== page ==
In the Pit: A Beginners’ Guide to Moshing

Loud, driving music, sweaty bodies, shoving, screaming: to someone new to the concert scene, the mosh pit looks like nothing short of total chaos. In reality, pits follow unspoken rules of etiquette.
“This is sort of common sense, but be respectful,” first-year Holly Butcher said about pit etiquette. “For example, if someone is hurt or falling, help them out.” Butcher has been a mosher since 2001, and has over a dozen concerts under her belt.
First-year Asa Fager, another experienced mosher, had an important piece of wisdom to pass on. “Don’t be vengeful. If someone hits you too hard or knocks you over or something, don’t try to go after them. It’s just a pit; you’re supposed to be knocked around.”
Newcomers to moshing, be forewarned: the pit is a very violent place. “I almost died,” Butcher said. “Someone kicked my head, and I couldn’t breathe for about two minutes. I tried to put my head down, but everyone around me tried to pick me up.”
Fager also mentioned taking injuries in the pit. “I got a rib dislodged at a Pennywise show. That was pretty cool.”
Both Butcher and Fager stressed wearing comfortable clothes and shoes. “Wear something you’re willing to lose,” Fager said. “So much can get broken or lost in pits.”
Mosh pits have areas of greater and lesser violence. “Don’t go front and center if you aren’t willing to get shoved around. The sides are much calmer,” Butcher advised.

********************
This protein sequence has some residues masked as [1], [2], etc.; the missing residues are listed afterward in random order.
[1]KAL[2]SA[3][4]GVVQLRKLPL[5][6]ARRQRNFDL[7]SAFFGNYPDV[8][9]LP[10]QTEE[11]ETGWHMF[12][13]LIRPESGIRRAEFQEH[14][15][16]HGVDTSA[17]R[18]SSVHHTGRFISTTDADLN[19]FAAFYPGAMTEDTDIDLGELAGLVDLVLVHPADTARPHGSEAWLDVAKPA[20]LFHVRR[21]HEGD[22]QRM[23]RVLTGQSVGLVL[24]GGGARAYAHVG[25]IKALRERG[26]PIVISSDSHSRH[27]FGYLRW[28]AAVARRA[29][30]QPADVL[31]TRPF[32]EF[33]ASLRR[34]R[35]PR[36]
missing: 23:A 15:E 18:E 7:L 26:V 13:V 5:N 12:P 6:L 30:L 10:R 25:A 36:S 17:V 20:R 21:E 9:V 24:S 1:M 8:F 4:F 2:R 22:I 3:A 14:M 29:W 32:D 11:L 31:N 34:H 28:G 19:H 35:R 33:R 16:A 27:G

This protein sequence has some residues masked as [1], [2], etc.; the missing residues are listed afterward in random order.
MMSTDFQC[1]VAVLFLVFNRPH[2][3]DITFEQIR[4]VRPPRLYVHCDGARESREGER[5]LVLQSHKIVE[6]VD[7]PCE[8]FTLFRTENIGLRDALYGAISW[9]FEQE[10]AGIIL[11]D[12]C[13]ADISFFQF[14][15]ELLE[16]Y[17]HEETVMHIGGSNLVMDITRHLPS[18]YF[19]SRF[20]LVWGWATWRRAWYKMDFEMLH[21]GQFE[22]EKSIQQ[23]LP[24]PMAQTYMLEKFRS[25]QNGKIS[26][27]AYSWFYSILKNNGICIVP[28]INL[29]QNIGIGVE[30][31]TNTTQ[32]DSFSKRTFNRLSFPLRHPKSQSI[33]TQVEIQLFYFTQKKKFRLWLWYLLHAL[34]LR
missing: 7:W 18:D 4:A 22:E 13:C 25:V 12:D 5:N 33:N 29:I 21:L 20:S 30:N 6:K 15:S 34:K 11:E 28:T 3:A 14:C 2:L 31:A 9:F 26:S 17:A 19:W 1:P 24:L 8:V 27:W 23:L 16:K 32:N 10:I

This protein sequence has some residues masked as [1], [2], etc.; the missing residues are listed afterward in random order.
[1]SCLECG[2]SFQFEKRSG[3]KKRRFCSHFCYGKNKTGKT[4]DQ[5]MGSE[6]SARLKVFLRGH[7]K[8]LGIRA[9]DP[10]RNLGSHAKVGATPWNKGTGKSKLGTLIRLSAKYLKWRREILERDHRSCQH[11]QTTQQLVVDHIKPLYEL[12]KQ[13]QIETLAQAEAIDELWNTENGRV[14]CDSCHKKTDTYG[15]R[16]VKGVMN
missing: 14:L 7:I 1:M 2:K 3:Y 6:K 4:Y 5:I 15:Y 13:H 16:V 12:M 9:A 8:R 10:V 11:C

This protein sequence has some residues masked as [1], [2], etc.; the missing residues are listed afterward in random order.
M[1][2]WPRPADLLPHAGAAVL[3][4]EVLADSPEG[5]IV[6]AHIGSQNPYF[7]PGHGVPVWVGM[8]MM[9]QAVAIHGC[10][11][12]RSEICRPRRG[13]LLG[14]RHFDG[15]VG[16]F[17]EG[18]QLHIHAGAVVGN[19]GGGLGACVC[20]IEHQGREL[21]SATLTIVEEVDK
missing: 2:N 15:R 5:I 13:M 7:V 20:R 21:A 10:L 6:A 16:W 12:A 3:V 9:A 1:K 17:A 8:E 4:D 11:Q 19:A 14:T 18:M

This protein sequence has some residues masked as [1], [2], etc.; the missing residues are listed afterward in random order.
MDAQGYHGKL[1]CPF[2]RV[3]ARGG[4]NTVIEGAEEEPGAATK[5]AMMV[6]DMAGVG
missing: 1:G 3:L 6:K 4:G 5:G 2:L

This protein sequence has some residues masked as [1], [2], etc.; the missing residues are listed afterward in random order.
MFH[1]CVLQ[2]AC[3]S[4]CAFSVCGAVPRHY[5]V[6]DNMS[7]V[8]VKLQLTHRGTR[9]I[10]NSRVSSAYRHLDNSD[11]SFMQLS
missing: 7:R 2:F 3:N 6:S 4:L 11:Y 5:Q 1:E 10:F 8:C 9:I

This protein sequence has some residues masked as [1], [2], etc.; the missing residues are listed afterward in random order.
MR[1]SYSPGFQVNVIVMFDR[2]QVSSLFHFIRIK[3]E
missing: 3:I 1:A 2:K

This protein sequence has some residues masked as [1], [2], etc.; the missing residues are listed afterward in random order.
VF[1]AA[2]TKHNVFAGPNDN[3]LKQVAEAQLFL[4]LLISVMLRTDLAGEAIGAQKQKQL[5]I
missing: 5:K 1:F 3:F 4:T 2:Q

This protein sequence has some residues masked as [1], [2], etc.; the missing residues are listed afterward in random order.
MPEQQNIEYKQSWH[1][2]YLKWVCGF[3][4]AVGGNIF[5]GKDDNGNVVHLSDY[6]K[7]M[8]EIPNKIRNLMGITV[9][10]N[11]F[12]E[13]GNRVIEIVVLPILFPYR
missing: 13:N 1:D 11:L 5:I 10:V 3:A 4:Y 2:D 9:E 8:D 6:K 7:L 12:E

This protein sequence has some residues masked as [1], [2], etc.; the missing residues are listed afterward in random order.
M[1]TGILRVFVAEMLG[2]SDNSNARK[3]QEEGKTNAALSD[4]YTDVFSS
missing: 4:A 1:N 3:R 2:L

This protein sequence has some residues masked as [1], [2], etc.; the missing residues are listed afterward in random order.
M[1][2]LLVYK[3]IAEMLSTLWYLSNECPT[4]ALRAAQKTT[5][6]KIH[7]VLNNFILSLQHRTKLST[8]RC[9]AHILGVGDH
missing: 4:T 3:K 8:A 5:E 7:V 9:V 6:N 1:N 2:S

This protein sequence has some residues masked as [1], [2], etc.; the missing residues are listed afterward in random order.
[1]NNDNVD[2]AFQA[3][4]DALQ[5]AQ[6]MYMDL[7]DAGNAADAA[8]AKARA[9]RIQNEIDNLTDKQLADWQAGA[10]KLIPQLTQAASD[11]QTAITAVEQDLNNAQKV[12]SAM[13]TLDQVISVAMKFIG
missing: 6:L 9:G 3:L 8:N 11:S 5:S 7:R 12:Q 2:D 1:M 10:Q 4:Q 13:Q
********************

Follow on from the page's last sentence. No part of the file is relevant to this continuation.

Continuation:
New moshers should also bring a water bottle for after the concert. “I remember after Green Day, my friends and I were so dehydrated we had horrible headaches,” Butcher said.
All of the chaos in the pit, despite its appearance, can have a therapeutic effect. It’s very easy to lose yourself in the crowd, and the shoving is a great de-stressor. Mosh pits usually accompany concerts by punk or rock bands, since chaos and violence are associated with these styles of music.
There are two locales in the Greensboro area offer good places to mosh. Ziggy’s in Winston-Salem has three tiered levels, the bottommost level making a fairly calm pit. Ziggy’s is hosting Chevelle and Trust Co., two fairly popular alternative bands, on Sunday, Feb. 9. The Cat’s Cradle in Carrboro has a much more violent floor, but it only offers the occasional rock or punk concert.
When asked to describe a pit, neither Fager nor Butcher could find the words. “Pits can’t really be described; it’s just an expression of the music,” Fager said. Butcher agreed. “It’s a lot of fun; there is no other way to describe it unless you’ve been there.”